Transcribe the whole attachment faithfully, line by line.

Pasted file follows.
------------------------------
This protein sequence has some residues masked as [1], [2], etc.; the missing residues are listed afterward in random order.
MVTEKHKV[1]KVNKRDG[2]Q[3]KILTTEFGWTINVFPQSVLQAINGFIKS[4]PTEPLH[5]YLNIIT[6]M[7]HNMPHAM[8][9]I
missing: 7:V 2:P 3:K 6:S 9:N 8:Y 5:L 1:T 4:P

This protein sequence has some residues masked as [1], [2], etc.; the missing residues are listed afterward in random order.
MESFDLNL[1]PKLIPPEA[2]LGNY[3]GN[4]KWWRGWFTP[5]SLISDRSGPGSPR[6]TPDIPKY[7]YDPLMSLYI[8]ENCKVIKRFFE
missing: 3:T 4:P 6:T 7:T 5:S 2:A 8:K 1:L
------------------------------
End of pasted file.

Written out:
This protein sequence has some residues masked as [1], [2], etc.; the missing residues are listed afterward in random order.
MVTEKHKV[1]KVNKRDG[2]Q[3]KILTTEFGWTINVFPQSVLQAINGFIKS[4]PTEPLH[5]YLNIIT[6]M[7]HNMPHAM[8][9]I
missing: 7:V 2:P 3:K 6:S 9:N 8:Y 5:L 1:T 4:P

This protein sequence has some residues masked as [1], [2], etc.; the missing residues are listed afterward in random order.
MESFDLNL[1]PKLIPPEA[2]LGNY[3]GN[4]KWWRGWFTP[5]SLISDRSGPGSPR[6]TPDIPKY[7]YDPLMSLYI[8]ENCKVIKRFFE
missing: 3:T 4:P 6:T 7:T 5:S 2:A 8:K 1:L